Finally, King Solomon built the First Temple in Jerusalem, whose foundations are still visible.  This was a massive project which required skillful handling, extensive coordination with the neighboring nations, and firm, yet proper, supervision of tens of thousands of builders.  The bottom line is, God gave Solomon the intellectual ability and the wisdom to skillfully lead the Hebrew nation through a great time of prosperity and growth.  The problem was, Solomon drifted away from leading his nation in serving God and allowed the worship of idols to creep in.  Therefore, one has to wonder if he took his eyes off God and instead became focused on the stuff of this life.

Did Solomon over time began to think that his wisdom and knowledge was self-achieved?  Did he, as I like to say, “get the big head”?  Did he allow conceit to overcome humility?  Did he suddenly look at all God had given him and decide that it was procured by his skill and business savvy?  This may be why Jesus spent so much time warning against the dangers of wealth and the accumulation of worldly goods.  Is it possible that Jesus was thinking about Solomon’s fall from grace when he answered the bystander in the crowd?  Maybe this is why He told the parable of the rich man.

Apparently, Jesus wasn’t crazy about the idea of helping people squabble over their possessions.  However, Jesus did have important things to say on the topic of greed, selfishness, and idolatry.  Jesus quickly warned those gathered that day, that greed could be their downfall.  “Guard against all kinds of greed,” He implored them (Luke 12:15).  He gave a similar warning to the Scribes and Pharisees.  In Matthew 23:25 Jesus said to them, “Woe to you, teachers of the law and Pharisees, you hypocrites!  You clean the outside of the cup and dish, but inside they are full of greed and self-indulgence.”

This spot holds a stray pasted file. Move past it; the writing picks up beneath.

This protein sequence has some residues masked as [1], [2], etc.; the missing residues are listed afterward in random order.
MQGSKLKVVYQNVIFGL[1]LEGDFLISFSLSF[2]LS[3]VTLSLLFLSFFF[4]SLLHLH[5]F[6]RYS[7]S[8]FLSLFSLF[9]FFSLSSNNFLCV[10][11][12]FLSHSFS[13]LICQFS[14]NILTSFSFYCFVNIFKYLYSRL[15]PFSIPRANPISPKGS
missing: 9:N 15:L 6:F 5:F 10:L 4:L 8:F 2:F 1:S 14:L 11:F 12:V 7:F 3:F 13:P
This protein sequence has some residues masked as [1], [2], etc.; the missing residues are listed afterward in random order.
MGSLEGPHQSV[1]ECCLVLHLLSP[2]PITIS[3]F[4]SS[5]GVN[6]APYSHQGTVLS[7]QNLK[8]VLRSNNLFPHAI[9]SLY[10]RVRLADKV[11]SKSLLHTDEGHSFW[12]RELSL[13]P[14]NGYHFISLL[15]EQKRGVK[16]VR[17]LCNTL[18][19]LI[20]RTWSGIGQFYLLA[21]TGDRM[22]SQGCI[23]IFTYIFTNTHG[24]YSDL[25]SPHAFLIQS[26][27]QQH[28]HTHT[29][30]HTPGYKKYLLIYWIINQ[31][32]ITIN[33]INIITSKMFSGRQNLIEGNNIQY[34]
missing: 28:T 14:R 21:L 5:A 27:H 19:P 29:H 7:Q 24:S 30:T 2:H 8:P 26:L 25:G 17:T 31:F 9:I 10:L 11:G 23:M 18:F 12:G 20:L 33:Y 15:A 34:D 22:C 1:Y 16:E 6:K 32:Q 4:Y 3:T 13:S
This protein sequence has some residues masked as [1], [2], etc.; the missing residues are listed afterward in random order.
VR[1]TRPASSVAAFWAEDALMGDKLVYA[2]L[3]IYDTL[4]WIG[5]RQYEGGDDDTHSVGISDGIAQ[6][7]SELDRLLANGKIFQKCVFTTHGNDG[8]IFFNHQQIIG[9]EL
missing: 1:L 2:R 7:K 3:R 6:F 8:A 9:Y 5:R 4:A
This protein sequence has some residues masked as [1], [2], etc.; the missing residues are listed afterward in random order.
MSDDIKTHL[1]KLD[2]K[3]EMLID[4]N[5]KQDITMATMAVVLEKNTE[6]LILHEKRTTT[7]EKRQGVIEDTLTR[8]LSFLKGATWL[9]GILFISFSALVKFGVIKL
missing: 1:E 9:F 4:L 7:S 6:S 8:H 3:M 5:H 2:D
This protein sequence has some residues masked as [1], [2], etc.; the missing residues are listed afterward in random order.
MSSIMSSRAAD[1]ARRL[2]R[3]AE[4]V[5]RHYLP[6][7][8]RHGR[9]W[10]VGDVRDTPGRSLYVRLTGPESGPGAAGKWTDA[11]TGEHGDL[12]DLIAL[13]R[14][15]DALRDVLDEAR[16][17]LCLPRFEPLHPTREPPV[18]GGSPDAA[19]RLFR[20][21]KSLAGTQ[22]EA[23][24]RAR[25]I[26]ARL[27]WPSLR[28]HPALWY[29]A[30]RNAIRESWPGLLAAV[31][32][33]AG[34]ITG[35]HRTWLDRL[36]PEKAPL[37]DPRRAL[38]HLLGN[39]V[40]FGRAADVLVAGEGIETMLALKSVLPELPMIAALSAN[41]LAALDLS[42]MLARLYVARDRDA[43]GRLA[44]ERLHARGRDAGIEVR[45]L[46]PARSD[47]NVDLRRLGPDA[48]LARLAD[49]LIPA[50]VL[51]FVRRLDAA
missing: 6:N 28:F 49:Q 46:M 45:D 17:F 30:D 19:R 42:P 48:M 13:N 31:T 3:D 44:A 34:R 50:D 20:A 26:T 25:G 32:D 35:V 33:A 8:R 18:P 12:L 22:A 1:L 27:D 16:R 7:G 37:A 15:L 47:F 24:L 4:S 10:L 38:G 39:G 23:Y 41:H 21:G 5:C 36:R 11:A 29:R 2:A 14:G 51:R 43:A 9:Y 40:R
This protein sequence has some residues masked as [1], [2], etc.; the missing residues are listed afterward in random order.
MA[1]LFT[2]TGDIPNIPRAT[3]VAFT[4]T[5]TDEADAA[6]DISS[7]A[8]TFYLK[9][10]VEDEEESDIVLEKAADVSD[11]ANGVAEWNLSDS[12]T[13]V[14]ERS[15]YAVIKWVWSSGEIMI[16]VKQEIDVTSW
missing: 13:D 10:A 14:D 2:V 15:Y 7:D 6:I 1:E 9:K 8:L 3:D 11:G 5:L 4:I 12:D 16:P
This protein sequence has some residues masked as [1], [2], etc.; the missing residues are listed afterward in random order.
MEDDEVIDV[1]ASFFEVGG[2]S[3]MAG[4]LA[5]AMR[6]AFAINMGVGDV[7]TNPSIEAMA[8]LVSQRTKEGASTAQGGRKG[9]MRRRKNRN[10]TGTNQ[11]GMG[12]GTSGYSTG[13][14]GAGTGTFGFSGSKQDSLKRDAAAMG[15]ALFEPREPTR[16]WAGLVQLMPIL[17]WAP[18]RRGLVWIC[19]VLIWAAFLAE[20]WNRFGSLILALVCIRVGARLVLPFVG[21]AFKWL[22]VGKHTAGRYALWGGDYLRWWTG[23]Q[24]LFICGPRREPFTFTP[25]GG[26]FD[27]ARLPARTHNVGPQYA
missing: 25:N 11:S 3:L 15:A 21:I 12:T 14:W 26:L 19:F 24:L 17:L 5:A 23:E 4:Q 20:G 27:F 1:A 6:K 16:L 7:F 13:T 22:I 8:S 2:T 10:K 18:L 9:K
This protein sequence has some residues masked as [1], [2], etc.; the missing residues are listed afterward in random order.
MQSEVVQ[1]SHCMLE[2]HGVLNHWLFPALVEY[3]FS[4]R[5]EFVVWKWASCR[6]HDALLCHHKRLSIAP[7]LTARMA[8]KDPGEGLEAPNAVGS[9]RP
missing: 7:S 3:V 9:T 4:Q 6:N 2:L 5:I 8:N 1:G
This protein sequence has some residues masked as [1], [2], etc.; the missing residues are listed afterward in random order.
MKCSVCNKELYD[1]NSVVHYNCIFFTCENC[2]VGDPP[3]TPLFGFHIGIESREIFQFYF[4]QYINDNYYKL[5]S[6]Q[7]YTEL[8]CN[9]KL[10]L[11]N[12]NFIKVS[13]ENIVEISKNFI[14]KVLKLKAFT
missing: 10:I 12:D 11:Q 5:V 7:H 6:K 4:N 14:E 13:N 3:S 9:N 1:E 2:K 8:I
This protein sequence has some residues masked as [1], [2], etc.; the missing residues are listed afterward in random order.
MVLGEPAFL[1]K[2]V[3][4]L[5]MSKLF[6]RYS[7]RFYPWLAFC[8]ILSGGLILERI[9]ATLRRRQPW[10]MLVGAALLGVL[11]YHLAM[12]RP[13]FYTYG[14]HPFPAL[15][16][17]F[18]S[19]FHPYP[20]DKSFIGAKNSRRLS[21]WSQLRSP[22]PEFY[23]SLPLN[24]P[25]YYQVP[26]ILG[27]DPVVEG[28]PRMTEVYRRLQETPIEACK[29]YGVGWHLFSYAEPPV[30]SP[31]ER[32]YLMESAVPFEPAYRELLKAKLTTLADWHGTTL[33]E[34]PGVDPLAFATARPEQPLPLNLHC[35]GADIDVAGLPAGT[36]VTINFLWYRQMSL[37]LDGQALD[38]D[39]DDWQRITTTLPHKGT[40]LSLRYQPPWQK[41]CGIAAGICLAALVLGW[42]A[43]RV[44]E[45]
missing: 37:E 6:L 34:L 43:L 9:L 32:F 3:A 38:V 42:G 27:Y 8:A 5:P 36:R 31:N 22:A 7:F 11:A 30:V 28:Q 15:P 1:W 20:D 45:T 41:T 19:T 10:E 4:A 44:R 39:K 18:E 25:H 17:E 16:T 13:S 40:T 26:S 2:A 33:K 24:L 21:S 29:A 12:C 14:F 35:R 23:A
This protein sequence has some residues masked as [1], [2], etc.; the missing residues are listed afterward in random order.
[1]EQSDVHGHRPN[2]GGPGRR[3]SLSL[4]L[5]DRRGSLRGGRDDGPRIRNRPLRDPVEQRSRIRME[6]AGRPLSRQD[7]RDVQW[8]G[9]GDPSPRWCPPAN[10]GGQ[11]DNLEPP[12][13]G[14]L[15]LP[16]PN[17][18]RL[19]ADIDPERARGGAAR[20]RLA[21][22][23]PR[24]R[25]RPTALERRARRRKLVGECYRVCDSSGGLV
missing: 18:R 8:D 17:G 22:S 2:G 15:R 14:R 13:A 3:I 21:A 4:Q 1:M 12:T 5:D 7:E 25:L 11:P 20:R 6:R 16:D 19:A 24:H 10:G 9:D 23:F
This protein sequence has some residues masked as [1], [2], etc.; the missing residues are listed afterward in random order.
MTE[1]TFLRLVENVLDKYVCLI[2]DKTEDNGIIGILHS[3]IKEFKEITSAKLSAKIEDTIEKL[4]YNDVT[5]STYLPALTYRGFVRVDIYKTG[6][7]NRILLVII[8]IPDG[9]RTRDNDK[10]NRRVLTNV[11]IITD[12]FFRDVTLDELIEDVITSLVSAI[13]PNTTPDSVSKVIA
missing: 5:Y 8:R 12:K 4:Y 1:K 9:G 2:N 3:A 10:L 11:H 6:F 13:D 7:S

The Matthew passage is part of a larger sermon in which Jesus pronounced seven woes on the teachers of the law and the Pharisees.  A significant portion of those woes dealt with possessions, wealth, and/or physical treasures.  When people got hung up over material things, alarm bells seemed to go off in Jesus’ mind.  His reference to the cup and dish was directed at laws of ritual cleansing.  The hypocritical religious types were eager to make sure the outside was spotless.  Jesus, however, drew a distinction between the clean surface and the filth that lay within.

That filth, in Jesus’ mind, was their “greed and self-indulgence.”  They were careful to give an outward appearance of holiness while harboring avarice and self-indulgence inside.   Jesus obviously, didn’t want that kind of attitude to manifest itself in the two who were disputing the family inheritance.  It mattered less to Jesus to whom the inheritance belonged than that their hearts were free of greed.  The inheritance would be fleeting.  Their greed, on the other hand, could destroy them.